The rule–breaker’s guide to grammar

Mike Reed
26 September 2014

Pinker and the brain

Steven Pinker was in town this week. He’s one of the world’s foremost psycholinguists: an expert in how humans use language, and in particular, how mewling babies become eloquent adults.

While he was here, in between (we can only assume) his many hair appointments, he gave a talk at the School of Life: a primer on how to write well. It was called Steven Pinker on writing well. (There’s a lesson right there.) We went along to hear his words of wisdom.

Walking into the auditorium, it was encouraging to see so many eager–looking people.

Stop. Pause. Reverse. That last sentence offended you, didn’t it? Did it? It should have. Maybe. In it, I committed a grave grammar sin. I dangled a modifier. That sounds slightly seedy, and there are those that would tell you it is.

According to many style guides, when you use a modifier (like ‘Walking into the auditorium’), you have to make the subject in the second clause explicit:

‘Walking into the auditorium, we were encouraged to see so many eager–looking people.’

But do you really have to? Few people would notice this ‘mistake’, and almost no one would confuse the meaning. OK, it might not be the world’s greatest sentence. But it does the job. So what’s the problem?

This was the general thrust of Professor Pinker’s talk. In his new book, The Sense of Style, he makes the case that many English grammar rules are merely a product of Victorian superciliousness.

In school, we’re taught not to split infinitives, and to avoid starting sentences with ‘and’ or ‘but’. But great stylists — novelists, playwrights, poets — do these things all the time. These rules aren’t about good English: they’re just a stick to beat people with. (I broke another one there: ending a sentence with a preposition.)

Mostly, the rules that matter come naturally to us. If someone says, ‘The list of items are on the desk’, it sounds odd. But if you try to explain the error in terms of subject–verb agreement, a lot of people will give you a blank look.

As Pinker put it: ‘Unless you understand why a rule has been stated, you’re probably going to misapply it’. It’s often better to just trust your ear.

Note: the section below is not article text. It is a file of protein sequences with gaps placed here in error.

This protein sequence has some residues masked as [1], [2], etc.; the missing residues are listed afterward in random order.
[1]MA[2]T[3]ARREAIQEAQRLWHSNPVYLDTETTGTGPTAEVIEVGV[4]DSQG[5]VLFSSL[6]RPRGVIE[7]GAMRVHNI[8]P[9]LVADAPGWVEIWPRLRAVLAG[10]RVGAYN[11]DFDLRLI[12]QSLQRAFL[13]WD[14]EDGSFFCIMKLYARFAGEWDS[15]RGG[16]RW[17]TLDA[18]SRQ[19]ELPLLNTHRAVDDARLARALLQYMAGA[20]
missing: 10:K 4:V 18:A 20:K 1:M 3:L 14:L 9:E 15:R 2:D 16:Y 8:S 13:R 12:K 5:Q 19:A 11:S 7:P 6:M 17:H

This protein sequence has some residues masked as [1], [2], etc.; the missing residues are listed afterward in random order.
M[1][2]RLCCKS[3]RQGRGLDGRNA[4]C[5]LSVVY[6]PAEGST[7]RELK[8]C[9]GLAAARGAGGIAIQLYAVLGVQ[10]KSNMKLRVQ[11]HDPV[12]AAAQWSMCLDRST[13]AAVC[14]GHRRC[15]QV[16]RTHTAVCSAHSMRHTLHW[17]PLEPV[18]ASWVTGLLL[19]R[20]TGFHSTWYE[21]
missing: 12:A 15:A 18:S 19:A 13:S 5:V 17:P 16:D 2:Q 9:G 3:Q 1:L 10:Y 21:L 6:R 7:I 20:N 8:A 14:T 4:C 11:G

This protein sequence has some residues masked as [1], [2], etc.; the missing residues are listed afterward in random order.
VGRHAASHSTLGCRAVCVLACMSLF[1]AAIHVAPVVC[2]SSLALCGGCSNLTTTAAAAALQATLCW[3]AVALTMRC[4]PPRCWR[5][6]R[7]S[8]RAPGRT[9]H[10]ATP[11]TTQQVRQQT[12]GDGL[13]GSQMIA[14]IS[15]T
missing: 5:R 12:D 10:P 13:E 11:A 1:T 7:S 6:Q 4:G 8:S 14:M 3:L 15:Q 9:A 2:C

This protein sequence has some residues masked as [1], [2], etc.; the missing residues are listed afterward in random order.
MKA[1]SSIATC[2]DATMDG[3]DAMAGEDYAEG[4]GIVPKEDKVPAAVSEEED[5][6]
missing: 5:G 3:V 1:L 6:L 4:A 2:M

Finding one’s happy

Copywriters are a funny breed. Sometimes we’re linguistic innovators: happy to invent new words (like Aero’s famous ‘Irresistibubble’ campaign) and break grammar rules (Rightmove’s slogan, ‘Find your happy’, being a recent example).

But we can also be grammar snobs. Perhaps because people turn to us for grammatical smarts, we feel we should give them unimpeachable — you could say ‘safe’ — answers. ‘Strictly speaking…’ we advise. ‘A purist would say…’

This isn’t always a bad thing. But there’s a danger that we end up as technicians, rather than creatives. As dotters of i’s and crossers of t’s.

And there’s much fun to be had in bending the rules, especially when the rules are fairly silly to begin with. The writers of the US Constitution had their ‘more perfect Union’; Jane Austen had her litotes. Dickens wrote sentences that would give most sub–editors a heart attack:

‘It was the best of times, it was the worst of times, it was the age of wisdom, it was the age of foolishness, it was the epoch of belief, it was the epoch of incredulity, it was the season of Light…’

In each case, the result is more evocative — more beautiful — than the grammatically ‘proper’ alternative. And while we shouldn’t mess with grammar for the sake of it, we absolutely should if the result is something more natural, striking, or enjoyable to read. Good writing should stir people’s hearts, not just tick the style guide boxes.

Towards the end of his talk, Pinker said: ‘In English usage, no one’s in charge. The lunatics are running the asylum.’

Well, quite. And that’s what makes it so fun.

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